Updated: Jun 1, 2022
As NZ Music Month draws to a close, we wanted to shine a spotlight on some of the New Zealand music that inspires us. From our colleagues in the chamber music scene to nostalgic reggae bands, there's something for everyone on this list.
So, without further ado, here are the Kiwi songs that are exciting us this New Zealand Music Month.
Michael Norris’s Dirty Pixels is one of my favourites right now as this work possesses intriguing harmonies and is loaded with character, wit and grit! In contrast, Lydia Cole’s The Sacred conjures an introspective and acoustic mood…great for rainy Wellington days.
Michael Norris - Dirty Pixels
Lydia Cole - The Sacred
Musicians Richard Nunns and Hirini Melbourne were at the forefront of the revitalisation of taonga puoro which began in earnest in the 1990’s. Their album, Te Kū Te Whē, released in 1994, showcases these instruments along with waiata and has become an iconic collection, going gold in 2002. Since its release the sounds of taonga puoro have come to symbolise the spirit, moods and landscape of Aotearoa NZ and have been featured in many film soundtracks as well as in music of all genres. We in the NZSQ are privileged to have become a part of this history, building the bridge between taonga puoro and classical music by playing regularly with Richard from 2002 until he became too unwell to perform, and now continuing to develop the tradition with the next generation of performers.
I’ve chosen these two tracks because they show just a bit of the amazing variety of sounds these instruments can make, from birdsong imitations to rhythmic grooves, plus Hirini's highly expressive singing.
Richard Nunns and Hirini Melbourne - Tumatakokiri
Richard Nunns and Mirini Melbourne - Poiawhiowhio
Karakia of the Stars
A gorgeous track with music by David Hamilton, sung by members of Voices NZ, with divine singing by Pepe Becker and with Horomona Horo on taonga puoro.
A short work from John Psathas for piano and vibraphone with Michael Houstoun and Pedro Carneiro performing. It’s a video, part of the 2005 recording session in Wellington’s Michael Fowler Centre of the CD, View From Olympus - you can see microphones, baffles for sound absorption, the composer sitting there partially conducting. Part of NZ’s musical history.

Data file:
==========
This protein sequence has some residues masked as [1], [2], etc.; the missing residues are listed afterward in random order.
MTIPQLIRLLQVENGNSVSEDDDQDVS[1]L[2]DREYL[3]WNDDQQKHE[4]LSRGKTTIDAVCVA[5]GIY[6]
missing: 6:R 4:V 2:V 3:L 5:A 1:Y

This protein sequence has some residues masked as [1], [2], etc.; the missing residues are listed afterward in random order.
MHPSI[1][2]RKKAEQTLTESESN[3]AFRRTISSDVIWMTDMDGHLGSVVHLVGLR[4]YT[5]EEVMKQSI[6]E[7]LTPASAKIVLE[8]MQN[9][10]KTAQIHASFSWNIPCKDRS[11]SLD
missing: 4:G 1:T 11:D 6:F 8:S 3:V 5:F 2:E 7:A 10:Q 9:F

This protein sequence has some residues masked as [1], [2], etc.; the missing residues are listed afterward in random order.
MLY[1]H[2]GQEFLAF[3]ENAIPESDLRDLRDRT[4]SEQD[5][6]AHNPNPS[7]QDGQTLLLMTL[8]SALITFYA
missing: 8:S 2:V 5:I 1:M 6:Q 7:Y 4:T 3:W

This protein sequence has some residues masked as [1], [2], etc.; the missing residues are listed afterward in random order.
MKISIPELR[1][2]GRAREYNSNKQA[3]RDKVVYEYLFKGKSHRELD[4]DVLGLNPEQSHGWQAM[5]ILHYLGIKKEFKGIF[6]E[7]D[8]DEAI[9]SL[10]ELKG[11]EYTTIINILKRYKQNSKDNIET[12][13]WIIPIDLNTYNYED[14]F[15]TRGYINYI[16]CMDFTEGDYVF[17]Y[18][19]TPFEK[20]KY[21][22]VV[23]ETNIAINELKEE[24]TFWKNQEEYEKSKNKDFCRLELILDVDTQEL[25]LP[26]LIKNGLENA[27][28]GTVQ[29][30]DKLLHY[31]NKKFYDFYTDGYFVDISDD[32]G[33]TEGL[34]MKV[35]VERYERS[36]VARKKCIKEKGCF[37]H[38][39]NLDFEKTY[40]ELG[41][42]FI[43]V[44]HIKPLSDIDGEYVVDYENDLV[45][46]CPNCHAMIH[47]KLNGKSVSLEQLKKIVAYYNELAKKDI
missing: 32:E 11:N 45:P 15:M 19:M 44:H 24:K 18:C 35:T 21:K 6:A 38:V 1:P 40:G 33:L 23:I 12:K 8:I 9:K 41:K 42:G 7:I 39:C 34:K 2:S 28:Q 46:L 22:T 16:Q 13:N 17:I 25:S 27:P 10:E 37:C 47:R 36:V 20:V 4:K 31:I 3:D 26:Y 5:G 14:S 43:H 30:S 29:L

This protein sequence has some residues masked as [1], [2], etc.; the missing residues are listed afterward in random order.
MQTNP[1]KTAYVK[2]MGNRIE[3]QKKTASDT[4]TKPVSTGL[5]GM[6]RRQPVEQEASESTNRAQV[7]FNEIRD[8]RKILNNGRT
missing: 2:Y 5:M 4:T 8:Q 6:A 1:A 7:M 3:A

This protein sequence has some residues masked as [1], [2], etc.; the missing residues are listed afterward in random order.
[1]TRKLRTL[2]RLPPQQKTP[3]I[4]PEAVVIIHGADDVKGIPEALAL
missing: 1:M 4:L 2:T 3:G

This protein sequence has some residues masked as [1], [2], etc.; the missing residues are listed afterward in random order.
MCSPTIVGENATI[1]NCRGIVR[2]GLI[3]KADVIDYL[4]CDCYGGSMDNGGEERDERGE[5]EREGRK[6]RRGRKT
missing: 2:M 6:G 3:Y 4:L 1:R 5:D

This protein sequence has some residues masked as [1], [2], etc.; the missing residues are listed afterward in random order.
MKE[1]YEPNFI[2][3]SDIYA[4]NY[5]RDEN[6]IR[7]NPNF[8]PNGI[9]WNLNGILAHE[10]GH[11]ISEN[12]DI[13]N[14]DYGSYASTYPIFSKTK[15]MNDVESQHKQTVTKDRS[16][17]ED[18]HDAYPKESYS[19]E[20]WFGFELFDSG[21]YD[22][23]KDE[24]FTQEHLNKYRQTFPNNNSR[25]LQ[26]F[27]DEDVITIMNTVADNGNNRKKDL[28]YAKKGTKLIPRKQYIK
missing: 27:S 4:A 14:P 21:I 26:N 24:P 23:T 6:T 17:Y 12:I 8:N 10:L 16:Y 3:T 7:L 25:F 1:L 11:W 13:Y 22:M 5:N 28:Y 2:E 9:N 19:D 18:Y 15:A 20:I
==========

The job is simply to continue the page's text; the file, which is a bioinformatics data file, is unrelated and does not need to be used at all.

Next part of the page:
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I want to include in this list the album, Blackbird, by Fat Freddy's Drop because there's just something about it that feels so quintessentially 'chilled-out Kiwi'. It was also the only CD we had in our car for a little while so there was a period of time last summer when I listened to it A LOT. It's one of those albums that I've never gone out of my way to find, its always found me, and I think it will live in my bones for the rest of my life.
Fat Freddy's Drop - Blackbird
Hollie Smith - Bathe in the River
Time and time again I come back to this absolute anthem, especially during lockdown periods in NZ and the UK. Uplifting, soulful and empowering – everything the world needs right now!
John Ritchie - Papanui Road Overture
I was first introduced to this work back in high school in our youth orchestra – an ambitious piece for a group of spacey high schoolers to tackle. It’s unashamedly colourful and Gershwin-esque flourishes never fail to bring a smile, evoking the chaos of Papanui Road in Ōtautahi Christchurch.
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Lorde - Team
I like that Lorde’s music is unconventional, introspective, poetic, gritty. ‘Team’ is one of my all-time favs.
Greg Johnson - If I Swagger
A mesmerising melodic ballad, with beautiful piano accompaniment too. Always takes me to a place of tranquillity and calm.
Thank you for reading. We hope you've found some music to inspire you.
To find out more about how New Zealand Music Month went this year, head on over to their website here.